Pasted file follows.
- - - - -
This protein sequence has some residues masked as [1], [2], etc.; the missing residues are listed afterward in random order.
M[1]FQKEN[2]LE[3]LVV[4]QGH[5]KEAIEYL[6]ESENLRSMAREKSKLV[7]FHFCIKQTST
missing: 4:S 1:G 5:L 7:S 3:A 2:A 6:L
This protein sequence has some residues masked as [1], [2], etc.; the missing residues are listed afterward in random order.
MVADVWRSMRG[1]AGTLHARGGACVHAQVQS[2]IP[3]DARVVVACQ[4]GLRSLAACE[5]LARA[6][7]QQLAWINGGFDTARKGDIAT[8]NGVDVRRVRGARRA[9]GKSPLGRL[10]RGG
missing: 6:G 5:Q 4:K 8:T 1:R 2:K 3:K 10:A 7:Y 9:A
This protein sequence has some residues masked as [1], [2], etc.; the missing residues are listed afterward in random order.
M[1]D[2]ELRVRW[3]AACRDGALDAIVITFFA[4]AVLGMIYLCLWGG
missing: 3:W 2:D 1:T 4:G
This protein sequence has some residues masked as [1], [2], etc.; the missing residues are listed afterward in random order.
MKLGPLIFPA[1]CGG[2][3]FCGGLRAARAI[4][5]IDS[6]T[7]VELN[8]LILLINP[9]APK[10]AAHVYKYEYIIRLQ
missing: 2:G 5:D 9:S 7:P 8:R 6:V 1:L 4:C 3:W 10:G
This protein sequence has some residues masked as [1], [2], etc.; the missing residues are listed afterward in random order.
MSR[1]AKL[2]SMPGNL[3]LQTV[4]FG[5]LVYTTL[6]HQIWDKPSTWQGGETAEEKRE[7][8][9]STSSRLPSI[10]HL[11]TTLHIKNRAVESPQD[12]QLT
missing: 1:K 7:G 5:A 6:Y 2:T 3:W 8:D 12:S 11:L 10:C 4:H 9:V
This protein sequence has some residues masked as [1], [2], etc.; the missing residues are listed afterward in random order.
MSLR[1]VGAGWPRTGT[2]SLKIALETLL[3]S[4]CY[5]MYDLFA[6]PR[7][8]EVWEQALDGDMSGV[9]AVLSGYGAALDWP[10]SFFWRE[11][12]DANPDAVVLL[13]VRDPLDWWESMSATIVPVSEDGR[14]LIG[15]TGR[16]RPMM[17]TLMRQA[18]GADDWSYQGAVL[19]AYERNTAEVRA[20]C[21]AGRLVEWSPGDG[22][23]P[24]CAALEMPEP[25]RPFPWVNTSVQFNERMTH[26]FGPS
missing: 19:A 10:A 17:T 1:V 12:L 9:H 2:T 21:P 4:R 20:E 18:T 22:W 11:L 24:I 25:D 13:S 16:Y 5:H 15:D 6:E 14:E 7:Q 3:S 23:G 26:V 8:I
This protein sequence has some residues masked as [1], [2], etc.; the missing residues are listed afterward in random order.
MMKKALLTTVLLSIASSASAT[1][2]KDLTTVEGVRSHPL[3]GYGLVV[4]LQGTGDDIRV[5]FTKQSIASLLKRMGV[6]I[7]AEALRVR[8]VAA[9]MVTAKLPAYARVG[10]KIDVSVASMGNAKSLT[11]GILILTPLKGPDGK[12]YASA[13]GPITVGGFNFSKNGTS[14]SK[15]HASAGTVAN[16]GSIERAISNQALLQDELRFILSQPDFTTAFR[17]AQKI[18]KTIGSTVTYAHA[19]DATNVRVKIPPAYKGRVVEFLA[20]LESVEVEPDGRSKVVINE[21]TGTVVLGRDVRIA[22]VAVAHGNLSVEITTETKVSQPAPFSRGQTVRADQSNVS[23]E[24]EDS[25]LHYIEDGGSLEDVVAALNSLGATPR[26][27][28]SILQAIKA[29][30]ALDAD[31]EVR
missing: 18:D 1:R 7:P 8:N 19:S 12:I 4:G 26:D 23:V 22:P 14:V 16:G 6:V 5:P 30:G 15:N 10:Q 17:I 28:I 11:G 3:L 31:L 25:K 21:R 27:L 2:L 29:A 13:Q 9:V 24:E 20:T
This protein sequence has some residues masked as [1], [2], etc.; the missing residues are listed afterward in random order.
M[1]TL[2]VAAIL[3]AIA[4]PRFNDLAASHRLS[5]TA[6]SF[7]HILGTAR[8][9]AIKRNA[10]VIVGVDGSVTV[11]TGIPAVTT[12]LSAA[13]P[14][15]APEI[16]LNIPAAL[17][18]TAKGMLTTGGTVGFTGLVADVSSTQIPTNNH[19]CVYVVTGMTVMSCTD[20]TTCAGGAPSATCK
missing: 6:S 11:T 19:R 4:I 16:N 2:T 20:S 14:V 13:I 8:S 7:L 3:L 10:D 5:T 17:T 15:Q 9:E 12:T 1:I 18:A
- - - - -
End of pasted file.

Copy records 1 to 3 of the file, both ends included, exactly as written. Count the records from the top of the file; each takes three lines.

This protein sequence has some residues masked as [1], [2], etc.; the missing residues are listed afterward in random order.
M[1]FQKEN[2]LE[3]LVV[4]QGH[5]KEAIEYL[6]ESENLRSMAREKSKLV[7]FHFCIKQTST
missing: 4:S 1:G 5:L 7:S 3:A 2:A 6:L
This protein sequence has some residues masked as [1], [2], etc.; the missing residues are listed afterward in random order.
MVADVWRSMRG[1]AGTLHARGGACVHAQVQS[2]IP[3]DARVVVACQ[4]GLRSLAACE[5]LARA[6][7]QQLAWINGGFDTARKGDIAT[8]NGVDVRRVRGARRA[9]GKSPLGRL[10]RGG
missing: 6:G 5:Q 4:K 8:T 1:R 2:K 3:K 10:A 7:Y 9:A
This protein sequence has some residues masked as [1], [2], etc.; the missing residues are listed afterward in random order.
M[1]D[2]ELRVRW[3]AACRDGALDAIVITFFA[4]AVLGMIYLCLWGG
missing: 3:W 2:D 1:T 4:G